Watered-Down Gospel

"Watered-down" or "watered-down gospel" is a term used by some Christians to refer to much of what is currently being preached across the world but mostly in the U.S. "Watered-down" theology is not to be confused with John D. Caputo's term "weak theology," which is related to the approach of "deconstruction."

I started out in ministry before I was even saved at the young age of 15, and I have seen all types of churches, but I never saw as many watered-down churches as I do now. The Church is having an identity crisis. I am appalled at the number of churches that don't care about doctrine, dismissing it as unimportant and seminary is ridiculed and compared to a "cemetery." These churches are taking the focus off of the Lord Jesus Christ and His Word, and putting the focus on ourselves and programs, using our words and understanding rather than God's counter-cultural Message. They teach all about your life (aka your "heart" or your "experiences") and try to be “relevant” by talking about "me" all the time, but they are not following Christ and His Word, because we go to church to hear about Christ and His Word, not ourselves. They assume that you’ve already been converted, so you don’t really need the Gospel anymore. Therefore, instead of giving you Jesus Christ, these churches give you lots of supposedly “practical” advice, but basically a lot of “how to”’s to try to make you feel less guilty for being a second-rate Christian, if you even are a Christian. Sadly, we know from the Bible that few people are going to heaven (Mt. 7:1;, Luke 13:23) and "many" people will think they were Christians when they are not (Mt 7:21-23; Luke 13:26,27). These are the people in these churches who have never been genuinely converted, aren't growing, and don't have lasting fruit. Sadly they never genuinely "knew" Christ in a personal, intimate way (Matthew 7:21-23). They are false converts which our churches are full of. An excellent teaching on this is Ray Comfort's "True and False Conversion." You can listen to it by clicking the link.

The book of Revelation was written by the Apostle John to seven real churches "which God gave him to show his servants what must soon take place" (Rev. 1:1). These churches have specific characteristics, and many theologians believe they were not only real churches, but are symbolic of seven distinct periods of the Church (dispensationalism). You can find tables and charts of this by searching the Internet. The final period is Laodicea (Rev. 3:14-22) which is thought to be the end-time church. This is an evangelical church for it's candlestick is still in place (Rev. 1:20; 2:5) but it has become neutral and weak, "neither cold nor hot" (Rev. 3:15). The reason is apparently because it has become "rich, and increased with goods," comfortable in a culture which tends to equate material prosperity with success and God's favor, yet Christ calls it "poor, and blind, and naked" (Rev. 3:17). We know that the church It's interesting that Jesus begins His letter to the Laodicean church by identifying Himself as "the Amen, the faithful and true witness, the ruler of God's creation" (Rev. 3:14). He then states, "I know your deeds..." (Rev. 3:15a). This suggests that the church may have begun to doubt Jesus as faithful and true, and that He is in control of the creation which God created. He also knows everything and nothing is hidden from Him. Doctrinally, these are things that the Church seems to be struggling with, the sufficiency of Christ, the inerrancy of God's Word, and that God is in control over the creation which He made, not a random event that we evolved from. The letter to the church ends with a sad picture of Jesus standing at its door, seeking admission (Rev. 3:20), and concludes with "He who has an ear, let him hear what the Spirit says to the churches" (Rev. 3:22).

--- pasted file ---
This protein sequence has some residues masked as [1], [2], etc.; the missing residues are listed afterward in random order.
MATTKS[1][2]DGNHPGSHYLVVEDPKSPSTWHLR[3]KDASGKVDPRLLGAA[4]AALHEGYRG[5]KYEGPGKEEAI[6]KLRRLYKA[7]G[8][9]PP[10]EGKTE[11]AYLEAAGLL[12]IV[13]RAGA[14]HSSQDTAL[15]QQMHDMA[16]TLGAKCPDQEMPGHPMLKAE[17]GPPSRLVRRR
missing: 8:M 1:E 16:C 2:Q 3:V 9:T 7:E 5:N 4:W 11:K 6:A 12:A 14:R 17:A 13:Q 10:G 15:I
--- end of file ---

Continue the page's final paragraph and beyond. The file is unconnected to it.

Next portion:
An often overlooked verse is Matthew 5:19 which states, "Anyone who breaks one of the least of these commandments and teaches others to do the same will be called least in the kingdom of heaven, but whoever practices and teaches these commands will be called great in the kingdom of heaven." Apparently the criterion for achieving "greatness" in God's world is to believe, obey and teach the complete Word of God in this life, not just the major doctrines and general principles. Those who undermine any part of God's Word, either in teaching or practice, will be the "least in the kingdom of heaven," if they are genuinely converted at all (Matthew 5:19-20).

Every verse in the bible is important, for "All Scripture is God-breathed and is useful for teaching, rebuking, correcting and training in righteousness, so that the man of God may be thoroughly equipped for every good work." (2 Timothy 3:16-17).

The Bible refers in both the Old and New Testaments to basic teachings being like milk and solid food being for the mature. More information on this can be found on the page milk and meat, but this is related because we are clearly commanded to mature and grow. The book of Hebrews says, "Anyone who lives on milk, being still an infant, is not acquainted with the teaching about righteousness. But solid food ("strong meat" in KJV) is for the mature, who by constant use have trained themselves to distinguish good from evil. Therefore let us leave the elementary teachings about Christ and go on to maturity, not laying again the foundation of repentance from acts that lead to death, and of faith in God, instruction about baptisms, the laying on of hands, the resurrection of the dead, and eternal judgment" (Hebrews 5:13-6:2). Unfortunately, much of the church is still feeding on milk, in fact, just the froth of the milk in their watered-down cappuccinos.